The Urea Cycle Disorders Consortium is currently conducting clinical research studies on the natural history of UCD by following patients over an extended period of time. This helps researchers understand the indicators of disease severity (hyperammonemia, developmental disabilities, long-term neurologic and liver effects, etc.), as well as safety and effectiveness of currently used treatments and therapies. Researchers are also studying the relationships between disease severity and progression within each of the different urea cycle disorders themselves.
NUCDF is focused on stimulating and supporting new innovative research on improving the understanding of the mechanisms of brain injury and developing interventions to prevent the effects of UCD on brain function. Patient participation in these studies is critical to driving this research forward, improving the lives of patients now, and reaching our goal to end the devastating effects of UCDs.
UCD International Patient Registry
The Urea Cycle Disorder International Patient Registry (UCDIPR) empowers every UCD patient and family around the world to make a difference in the fight to conquer UCD. The UCDIPR is an IRB-approved research study sponsored by the National Urea Cycle Disorders Foundation. The Registry is housed in an NIH-endorsed secure platform uniquely designed to collect information on how UCD affects patients and families. By participating in the Registry and completing your profile survey about your own unique experience with UCD, you are contributing to a global database about the prevalence of UCD subtypes, the accessibility of diagnosis, care and treatments, potential triggers for instability, effects of the diet and dietary habits, as well general, neurological, and quality of life issues, and how UCDs affect patients similarly or differently. The information you enter is anonymized and pooled with the anonymized data from other participants to create a centralized resource that is vital to helping researchers learn more about UCDs, driving and accelerating the development of new research and treatments, identifying issues that need targeted research, and improving the care of all those with UCD.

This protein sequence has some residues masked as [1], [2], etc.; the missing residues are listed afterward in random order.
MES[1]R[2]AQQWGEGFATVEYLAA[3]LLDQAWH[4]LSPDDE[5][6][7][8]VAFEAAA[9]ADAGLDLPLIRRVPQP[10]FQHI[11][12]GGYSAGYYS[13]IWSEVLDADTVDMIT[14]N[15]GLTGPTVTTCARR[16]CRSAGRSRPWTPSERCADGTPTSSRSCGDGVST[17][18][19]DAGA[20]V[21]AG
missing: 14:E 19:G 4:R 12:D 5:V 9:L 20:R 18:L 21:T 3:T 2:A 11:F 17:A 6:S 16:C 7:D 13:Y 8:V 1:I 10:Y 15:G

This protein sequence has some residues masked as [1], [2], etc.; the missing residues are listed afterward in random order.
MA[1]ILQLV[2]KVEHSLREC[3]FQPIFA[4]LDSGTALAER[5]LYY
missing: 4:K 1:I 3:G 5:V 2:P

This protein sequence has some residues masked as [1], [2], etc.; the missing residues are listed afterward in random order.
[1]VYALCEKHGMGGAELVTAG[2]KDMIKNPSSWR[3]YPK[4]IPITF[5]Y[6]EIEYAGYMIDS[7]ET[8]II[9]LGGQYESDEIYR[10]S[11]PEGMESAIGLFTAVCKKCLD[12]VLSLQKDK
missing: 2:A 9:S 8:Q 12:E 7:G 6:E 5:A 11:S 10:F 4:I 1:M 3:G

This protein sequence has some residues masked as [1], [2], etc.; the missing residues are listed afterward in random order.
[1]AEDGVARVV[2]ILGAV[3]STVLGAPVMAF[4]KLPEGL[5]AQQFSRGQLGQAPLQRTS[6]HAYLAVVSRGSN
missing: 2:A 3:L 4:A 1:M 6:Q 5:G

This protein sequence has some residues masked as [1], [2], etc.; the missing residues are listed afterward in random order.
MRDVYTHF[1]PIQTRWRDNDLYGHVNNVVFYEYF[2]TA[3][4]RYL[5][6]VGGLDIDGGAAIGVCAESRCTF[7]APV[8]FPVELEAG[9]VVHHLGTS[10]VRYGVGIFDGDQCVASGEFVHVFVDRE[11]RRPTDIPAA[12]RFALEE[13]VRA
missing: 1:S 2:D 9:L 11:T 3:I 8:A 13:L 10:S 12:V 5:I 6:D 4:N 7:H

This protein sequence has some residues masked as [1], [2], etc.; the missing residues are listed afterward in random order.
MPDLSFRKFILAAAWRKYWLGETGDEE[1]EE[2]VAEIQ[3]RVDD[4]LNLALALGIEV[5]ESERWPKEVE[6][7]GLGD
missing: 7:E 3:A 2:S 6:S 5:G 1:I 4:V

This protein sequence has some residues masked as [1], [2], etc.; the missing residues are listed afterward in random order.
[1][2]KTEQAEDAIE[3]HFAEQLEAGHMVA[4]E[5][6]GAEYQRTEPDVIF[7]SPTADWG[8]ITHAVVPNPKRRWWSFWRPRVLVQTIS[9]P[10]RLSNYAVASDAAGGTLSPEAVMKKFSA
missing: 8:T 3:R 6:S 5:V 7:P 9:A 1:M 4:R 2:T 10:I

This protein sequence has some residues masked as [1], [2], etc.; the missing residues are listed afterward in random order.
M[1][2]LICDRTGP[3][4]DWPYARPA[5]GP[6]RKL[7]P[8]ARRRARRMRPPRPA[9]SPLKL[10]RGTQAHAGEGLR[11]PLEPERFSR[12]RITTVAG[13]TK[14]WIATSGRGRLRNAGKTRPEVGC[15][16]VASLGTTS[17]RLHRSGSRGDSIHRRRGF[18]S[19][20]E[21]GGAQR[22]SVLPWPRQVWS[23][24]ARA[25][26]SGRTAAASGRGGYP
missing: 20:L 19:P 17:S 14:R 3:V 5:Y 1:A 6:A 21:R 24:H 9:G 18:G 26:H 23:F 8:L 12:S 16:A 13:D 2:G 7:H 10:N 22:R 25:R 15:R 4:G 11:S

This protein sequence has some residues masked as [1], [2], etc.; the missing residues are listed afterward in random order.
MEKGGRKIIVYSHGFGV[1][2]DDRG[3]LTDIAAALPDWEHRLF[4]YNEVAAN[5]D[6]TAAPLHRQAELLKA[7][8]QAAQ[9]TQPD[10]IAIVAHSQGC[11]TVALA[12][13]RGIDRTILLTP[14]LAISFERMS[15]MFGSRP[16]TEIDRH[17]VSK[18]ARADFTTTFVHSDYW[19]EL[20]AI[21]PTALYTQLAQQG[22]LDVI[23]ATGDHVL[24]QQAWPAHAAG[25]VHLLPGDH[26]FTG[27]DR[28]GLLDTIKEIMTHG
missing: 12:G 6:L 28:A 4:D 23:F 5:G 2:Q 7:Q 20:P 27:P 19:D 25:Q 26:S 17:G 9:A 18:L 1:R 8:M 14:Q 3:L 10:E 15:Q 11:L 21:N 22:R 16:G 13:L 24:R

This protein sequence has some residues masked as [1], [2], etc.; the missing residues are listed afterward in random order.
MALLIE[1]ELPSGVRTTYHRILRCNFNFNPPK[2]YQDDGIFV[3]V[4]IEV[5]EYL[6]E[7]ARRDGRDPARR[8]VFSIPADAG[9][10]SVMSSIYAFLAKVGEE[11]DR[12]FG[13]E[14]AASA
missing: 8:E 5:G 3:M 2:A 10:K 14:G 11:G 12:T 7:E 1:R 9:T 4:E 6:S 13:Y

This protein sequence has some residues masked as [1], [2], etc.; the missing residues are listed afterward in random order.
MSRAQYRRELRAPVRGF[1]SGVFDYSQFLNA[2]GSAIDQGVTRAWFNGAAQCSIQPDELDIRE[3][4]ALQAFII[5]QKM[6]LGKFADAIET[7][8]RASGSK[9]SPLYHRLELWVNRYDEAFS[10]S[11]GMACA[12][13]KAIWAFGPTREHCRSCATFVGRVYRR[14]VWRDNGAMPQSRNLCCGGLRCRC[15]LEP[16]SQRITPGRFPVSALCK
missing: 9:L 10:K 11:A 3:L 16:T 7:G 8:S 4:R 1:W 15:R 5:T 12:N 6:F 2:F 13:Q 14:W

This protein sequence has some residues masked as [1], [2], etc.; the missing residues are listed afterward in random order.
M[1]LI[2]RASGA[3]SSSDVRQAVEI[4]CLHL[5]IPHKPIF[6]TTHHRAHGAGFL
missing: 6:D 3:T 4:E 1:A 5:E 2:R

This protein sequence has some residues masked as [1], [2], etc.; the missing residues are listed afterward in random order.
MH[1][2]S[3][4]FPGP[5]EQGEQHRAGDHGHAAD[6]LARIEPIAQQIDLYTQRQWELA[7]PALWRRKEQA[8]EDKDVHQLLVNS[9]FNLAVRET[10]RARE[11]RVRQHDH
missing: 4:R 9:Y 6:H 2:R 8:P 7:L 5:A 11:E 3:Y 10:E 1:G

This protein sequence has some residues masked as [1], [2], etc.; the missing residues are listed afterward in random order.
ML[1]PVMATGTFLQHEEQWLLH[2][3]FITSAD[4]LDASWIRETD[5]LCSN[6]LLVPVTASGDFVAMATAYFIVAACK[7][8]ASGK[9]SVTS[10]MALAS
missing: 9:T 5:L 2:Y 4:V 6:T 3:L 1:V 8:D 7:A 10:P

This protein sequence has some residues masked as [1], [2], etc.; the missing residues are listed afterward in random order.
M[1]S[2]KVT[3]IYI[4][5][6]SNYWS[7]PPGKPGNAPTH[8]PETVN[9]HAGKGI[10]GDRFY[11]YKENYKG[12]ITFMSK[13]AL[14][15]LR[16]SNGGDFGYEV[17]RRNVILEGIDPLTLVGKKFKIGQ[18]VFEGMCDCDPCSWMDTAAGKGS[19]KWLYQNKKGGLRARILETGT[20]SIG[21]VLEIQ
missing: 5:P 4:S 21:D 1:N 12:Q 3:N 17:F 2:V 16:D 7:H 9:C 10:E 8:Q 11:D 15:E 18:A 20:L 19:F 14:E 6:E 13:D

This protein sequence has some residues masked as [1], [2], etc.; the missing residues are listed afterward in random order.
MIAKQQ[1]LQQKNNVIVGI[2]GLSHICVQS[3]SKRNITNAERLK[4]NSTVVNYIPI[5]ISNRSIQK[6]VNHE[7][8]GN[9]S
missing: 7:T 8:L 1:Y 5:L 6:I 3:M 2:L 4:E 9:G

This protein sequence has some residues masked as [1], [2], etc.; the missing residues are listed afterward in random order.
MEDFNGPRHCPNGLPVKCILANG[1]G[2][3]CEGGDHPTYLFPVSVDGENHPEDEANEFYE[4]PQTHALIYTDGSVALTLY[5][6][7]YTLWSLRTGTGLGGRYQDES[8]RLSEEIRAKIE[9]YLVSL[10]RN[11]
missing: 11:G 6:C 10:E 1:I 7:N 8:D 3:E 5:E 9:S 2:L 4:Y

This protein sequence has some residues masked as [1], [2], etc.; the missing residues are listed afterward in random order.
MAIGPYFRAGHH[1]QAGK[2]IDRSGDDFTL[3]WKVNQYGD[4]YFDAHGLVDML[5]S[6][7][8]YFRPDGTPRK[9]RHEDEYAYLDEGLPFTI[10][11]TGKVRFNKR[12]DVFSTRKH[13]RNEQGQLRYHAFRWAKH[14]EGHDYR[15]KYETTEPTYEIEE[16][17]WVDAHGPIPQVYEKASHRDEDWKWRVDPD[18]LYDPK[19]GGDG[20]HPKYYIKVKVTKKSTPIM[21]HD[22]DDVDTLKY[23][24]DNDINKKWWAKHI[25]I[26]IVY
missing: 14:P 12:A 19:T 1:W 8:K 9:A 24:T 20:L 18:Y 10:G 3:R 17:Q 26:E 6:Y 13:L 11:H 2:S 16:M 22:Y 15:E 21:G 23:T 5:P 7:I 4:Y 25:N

Every person counts in the fight against UCD. As a participant in the UCD International Patient Registry, you will be able to explore data and view how your answers may compare to others. You will also have access to information about new research for UCD and ways to participate in studies and clinical trials. By logging into your private, confidential and secure profile, you can review the results of published and unpublished studies that result from the Registry.
The UCD Registry recognizes the importance of global collaboration. One of the goals of the Registry is to enable researchers from around the world to work together to speed research progress. The Registry connects all those interested in accelerating UCD research -- patients, families and researchers -- with a resource that has never before been available in one place.
Partnering for Progress - Treatment Trials
Because of the limited patient population, high expense and small profit potential associated with development of drugs for rare diseases, historically there has been limited interest from pharmaceutical companies in developing drugs for UCDs. NUCDF actively seeks to develop partnerships and collaborations with researchers, industry (biotechnology and pharmaceutical companies), as well as government agencies to advance research for UCD treatments. NUCDF is engaged in supporting a drug research pipeline of potential drugs in all phases of development. For information on clinical trials currently being conducted for UCD, visit our Urea Cycle Disorder Clinical Trials page. (Please note that information supplied about industry-sponsored clinical trials does not imply endorsement by NUCDF).
Questions and Information
If you have questions about current studies or trials, or would like more information on how you can participate, please contact:
Cynthia Le Mons, Executive Director, National Urea Cycle Disorders Foundation